SI Vault
 
The Governor had a ball
Douglas S. Looney
October 03, 1977
William Wirtz' colt made short work of the Jug, taking two straight heats in record time, but for a while it didn't look as though he'd ever get to the starting gate
Decrease font Decrease font
Enlarge font Enlarge font
October 03, 1977

The Governor Had A Ball

William Wirtz' colt made short work of the Jug, taking two straight heats in record time, but for a while it didn't look as though he'd ever get to the starting gate

View CoverRead All Articles View This Issue
1 2 3

The gambler at the $50 window had risked $10,000 on Governor Skipper to make a $5,000 profit. Chancy. A show ticket paid 20� for each dollar, which would have earned the gambler $2,000. In the second heat, in which he was bet down even further, a winning ticket paid 30� on the dollar, a show ticket 10�. Bill Wirtz had a payday of his own—the Governor earned $75,750—and he had bet nothing. "Unless they're at least 20-to-1," he said, "why bet?"

Actually, if the horse players among the crowd of 39,949 had known what Governor Skipper had gone through, the odds on Thursday afternoon might have been somewhat different. On Monday night the Governor came down with colic. "It's nothing," said the Governor's groom, Scott Norris. "It's like when you drink a beer too fast." But when a horse gets colic, he wants to lie down and roll around, and he can injure himself severely. The thing to do is keep him on his feet. Dr. Ronald Higginbotham was with the Governor until 2:40 a.m. on Tuesday. The veterinarian figures the colt ate some green hay.

That crisis past, the colt showed up lame at the track Tuesday morning. Although the Governor's aides tried to deny it, the colt's left ankle was indeed bad. Late Tuesday, Higginbotham gave the colt a shot of cortisone. No X rays were taken of the area because, says the vet, "Nobody wants to know for sure what's in there before the race."

By Wednesday night, the eve of the race, things seemed generally in hand, and Scott Norris, the son of the colt's trainer, Bucky Norris, allowed himself a moment of optimism. "This horse has never made a mistake," he said. "It has all been human error."

Jug Day dawned. Norris crawled out of his sleeping bag in front of the Governor's stall and stared at the horse's jaw, which had a swelling on it the size of a golf ball. Higginbotham was summoned again and located a 1�-inch splinter lodged beside the first pre-molar on the lower right, where the bit goes. The guess is that the sliver was in the hay. Higginbotham removed the splinter and then, less than four hours before the race, returned to bathe the spot in ether to ease the Governor's discomfort. "If this colt wins," said Higginbotham, "he deserves a medal for bravery."

But for all the adversity, the Governor clearly got the best of it in the draw for starting positions when he got the two-hole. Inside him was Candid Camera, a colt never accused of speed, and who was subsequently scratched. On his outside was Super Clint, a horse just becoming competitive with the big boys, and beyond him, Nat Lobell, who had become a mystery. After a glorious year in which he had earned more than $330,000 to lead his class, he had not won in six weeks. Then there was Jade Prince, trained and driven by Jack Kopas. But Jade Prince has had knee trouble (fluid is drained regularly from it) and his last fully successful outing had been back in June when he won the Cane Pace at New York's Yonkers Raceway.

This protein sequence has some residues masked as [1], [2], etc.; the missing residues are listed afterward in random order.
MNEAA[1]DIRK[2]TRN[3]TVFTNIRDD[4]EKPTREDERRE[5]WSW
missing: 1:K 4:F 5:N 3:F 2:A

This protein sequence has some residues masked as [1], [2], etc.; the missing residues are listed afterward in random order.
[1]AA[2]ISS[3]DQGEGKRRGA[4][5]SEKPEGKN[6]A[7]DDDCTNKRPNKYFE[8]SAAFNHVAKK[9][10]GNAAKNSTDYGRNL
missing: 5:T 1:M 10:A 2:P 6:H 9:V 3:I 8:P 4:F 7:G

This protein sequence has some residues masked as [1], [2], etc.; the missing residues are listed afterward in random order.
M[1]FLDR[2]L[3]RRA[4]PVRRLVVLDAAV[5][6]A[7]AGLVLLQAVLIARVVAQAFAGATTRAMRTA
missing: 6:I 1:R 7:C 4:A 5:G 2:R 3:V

The sick call was extensive. Tendon ills finally got the better of Kawartha Eagle; respiratory problems brought down Racy Goods; muscle troubles felled Striking Image; B.G.'s Bunny was hurt in the Meadowlands Pace. And Big Towner, a colt with the speed to go with the Governor, was not eligible.

Which left, essentially, the colt in the No. 6 starting position, Crash, as the one to mount the challenge. Crash had won almost $200,000 this year, but his owners were not sanguine about his chances of getting past the smooth-gaited Governor, who loves the tight turns of half-mile tracks.

In the first heat, driver John Chapman simply rolled the Governor to the front and kept him there. But while the Governor was setting records, an impressive trip also was turned in by Crash, who was forced to race wide the entire way but who showed his grit was true by finishing second, 4� lengths back. With Billy Haughton driving, Crash just edged the 44-to-1 New Deal, who had tucked in behind the Governor for an easy journey.

Before the final heat, Crash had a little work done on a loose shoe. Everyone else needed attitude adjustments, for as John Kopas conceded, "I don't think any of us have a chance." The only question was whether any of the Governor's ailments—stomach, ankle or mouth—would crop up to disable him. But when the half-mile went in a leisurely :59[3/5], the jig was up and the Jug beyond reach for Crash and the rest. The Governor turned it on, winning for fun in 1:56[2/5], only a tick slower than in the first heat. Jambooger, another colt with a heretofore lightweight rep, was second. Crash third. In the paddock Chapman said, "I think we spooked everybody that first heat."

Continue Story
1 2 3